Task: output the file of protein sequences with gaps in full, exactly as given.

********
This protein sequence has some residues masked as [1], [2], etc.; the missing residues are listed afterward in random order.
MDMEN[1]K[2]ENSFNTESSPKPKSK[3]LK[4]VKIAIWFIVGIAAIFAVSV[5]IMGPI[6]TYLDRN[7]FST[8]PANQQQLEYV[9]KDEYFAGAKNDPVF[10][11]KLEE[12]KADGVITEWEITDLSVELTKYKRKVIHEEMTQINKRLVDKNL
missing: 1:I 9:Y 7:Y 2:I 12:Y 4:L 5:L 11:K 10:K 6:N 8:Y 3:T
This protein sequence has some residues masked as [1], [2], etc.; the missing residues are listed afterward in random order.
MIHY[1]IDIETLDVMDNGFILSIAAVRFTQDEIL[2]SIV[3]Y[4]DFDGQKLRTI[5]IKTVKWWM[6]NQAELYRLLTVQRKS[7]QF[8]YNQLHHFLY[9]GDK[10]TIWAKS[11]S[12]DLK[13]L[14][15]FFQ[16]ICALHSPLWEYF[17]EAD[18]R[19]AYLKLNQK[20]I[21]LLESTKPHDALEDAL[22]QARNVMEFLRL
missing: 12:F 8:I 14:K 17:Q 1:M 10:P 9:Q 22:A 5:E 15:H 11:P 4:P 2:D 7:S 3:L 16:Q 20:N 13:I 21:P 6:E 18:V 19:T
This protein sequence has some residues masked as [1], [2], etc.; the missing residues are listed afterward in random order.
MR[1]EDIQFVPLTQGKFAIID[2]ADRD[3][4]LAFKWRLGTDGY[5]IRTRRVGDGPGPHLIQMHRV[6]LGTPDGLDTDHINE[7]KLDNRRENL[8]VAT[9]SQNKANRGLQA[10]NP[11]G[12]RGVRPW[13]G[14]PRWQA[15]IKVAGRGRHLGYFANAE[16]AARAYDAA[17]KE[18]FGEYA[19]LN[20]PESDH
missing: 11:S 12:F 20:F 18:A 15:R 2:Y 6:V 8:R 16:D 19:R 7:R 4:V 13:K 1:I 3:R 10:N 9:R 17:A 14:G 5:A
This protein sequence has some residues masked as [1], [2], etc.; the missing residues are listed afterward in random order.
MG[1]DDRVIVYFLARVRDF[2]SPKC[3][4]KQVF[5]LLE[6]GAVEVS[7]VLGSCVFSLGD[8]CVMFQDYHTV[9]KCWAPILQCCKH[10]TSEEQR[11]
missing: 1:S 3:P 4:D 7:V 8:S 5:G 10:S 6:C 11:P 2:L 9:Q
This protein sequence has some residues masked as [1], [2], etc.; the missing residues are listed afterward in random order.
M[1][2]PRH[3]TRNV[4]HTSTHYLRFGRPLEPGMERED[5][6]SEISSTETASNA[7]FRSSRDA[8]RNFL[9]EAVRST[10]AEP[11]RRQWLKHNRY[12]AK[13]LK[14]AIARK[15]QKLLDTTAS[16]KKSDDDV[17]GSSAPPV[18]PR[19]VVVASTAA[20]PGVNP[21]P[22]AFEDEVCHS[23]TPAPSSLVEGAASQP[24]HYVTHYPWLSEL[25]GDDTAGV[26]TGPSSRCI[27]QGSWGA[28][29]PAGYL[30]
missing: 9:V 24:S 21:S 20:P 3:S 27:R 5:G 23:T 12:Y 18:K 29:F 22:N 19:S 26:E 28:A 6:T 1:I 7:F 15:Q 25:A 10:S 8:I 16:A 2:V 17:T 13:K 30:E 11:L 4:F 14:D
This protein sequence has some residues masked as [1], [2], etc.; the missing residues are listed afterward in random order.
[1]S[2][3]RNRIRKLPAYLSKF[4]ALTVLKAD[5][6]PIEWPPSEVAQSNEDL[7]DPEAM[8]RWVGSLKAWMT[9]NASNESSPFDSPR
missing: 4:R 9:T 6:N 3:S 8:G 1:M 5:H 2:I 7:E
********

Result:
This protein sequence has some residues masked as [1], [2], etc.; the missing residues are listed afterward in random order.
MDMEN[1]K[2]ENSFNTESSPKPKSK[3]LK[4]VKIAIWFIVGIAAIFAVSV[5]IMGPI[6]TYLDRN[7]FST[8]PANQQQLEYV[9]KDEYFAGAKNDPVF[10][11]KLEE[12]KADGVITEWEITDLSVELTKYKRKVIHEEMTQINKRLVDKNL
missing: 1:I 9:Y 7:Y 2:I 12:Y 4:L 5:L 11:K 10:K 6:N 8:Y 3:T
This protein sequence has some residues masked as [1], [2], etc.; the missing residues are listed afterward in random order.
MIHY[1]IDIETLDVMDNGFILSIAAVRFTQDEIL[2]SIV[3]Y[4]DFDGQKLRTI[5]IKTVKWWM[6]NQAELYRLLTVQRKS[7]QF[8]YNQLHHFLY[9]GDK[10]TIWAKS[11]S[12]DLK[13]L[14][15]FFQ[16]ICALHSPLWEYF[17]EAD[18]R[19]AYLKLNQK[20]I[21]LLESTKPHDALEDAL[22]QARNVMEFLRL
missing: 12:F 8:I 14:K 17:Q 1:M 10:P 9:Q 22:A 5:E 15:H 11:P 4:P 2:D 7:S 3:L 16:Q 20:N 13:I 21:P 6:E 18:V 19:T
This protein sequence has some residues masked as [1], [2], etc.; the missing residues are listed afterward in random order.
MR[1]EDIQFVPLTQGKFAIID[2]ADRD[3][4]LAFKWRLGTDGY[5]IRTRRVGDGPGPHLIQMHRV[6]LGTPDGLDTDHINE[7]KLDNRRENL[8]VAT[9]SQNKANRGLQA[10]NP[11]G[12]RGVRPW[13]G[14]PRWQA[15]IKVAGRGRHLGYFANAE[16]AARAYDAA[17]KE[18]FGEYA[19]LN[20]PESDH
missing: 11:S 12:F 20:F 18:A 15:R 2:Y 6:V 8:R 16:D 19:R 7:R 4:V 13:K 1:I 3:R 10:N 9:R 17:A 14:G 5:A
This protein sequence has some residues masked as [1], [2], etc.; the missing residues are listed afterward in random order.
MG[1]DDRVIVYFLARVRDF[2]SPKC[3][4]KQVF[5]LLE[6]GAVEVS[7]VLGSCVFSLGD[8]CVMFQDYHTV[9]KCWAPILQCCKH[10]TSEEQR[11]
missing: 1:S 3:P 4:D 7:V 8:S 5:G 10:S 6:C 11:P 2:L 9:Q
This protein sequence has some residues masked as [1], [2], etc.; the missing residues are listed afterward in random order.
M[1][2]PRH[3]TRNV[4]HTSTHYLRFGRPLEPGMERED[5][6]SEISSTETASNA[7]FRSSRDA[8]RNFL[9]EAVRST[10]AEP[11]RRQWLKHNRY[12]AK[13]LK[14]AIARK[15]QKLLDTTAS[16]KKSDDDV[17]GSSAPPV[18]PR[19]VVVASTAA[20]PGVNP[21]P[22]AFEDEVCHS[23]TPAPSSLVEGAASQP[24]HYVTHYPWLSEL[25]GDDTAGV[26]TGPSSRCI[27]QGSWGA[28][29]PAGYL[30]
missing: 9:V 24:S 21:S 20:P 3:S 27:R 5:G 23:T 12:Y 18:K 29:F 22:N 19:S 26:E 28:A 6:T 1:I 7:F 15:Q 25:A 10:S 8:I 16:A 2:V 17:T 13:K 30:E 11:L 4:F 14:D
This protein sequence has some residues masked as [1], [2], etc.; the missing residues are listed afterward in random order.
[1]S[2][3]RNRIRKLPAYLSKF[4]ALTVLKAD[5][6]PIEWPPSEVAQSNEDL[7]DPEAM[8]RWVGSLKAWMT[9]NASNESSPFDSPR
missing: 4:R 9:T 6:N 3:S 8:G 1:M 5:H 2:I 7:E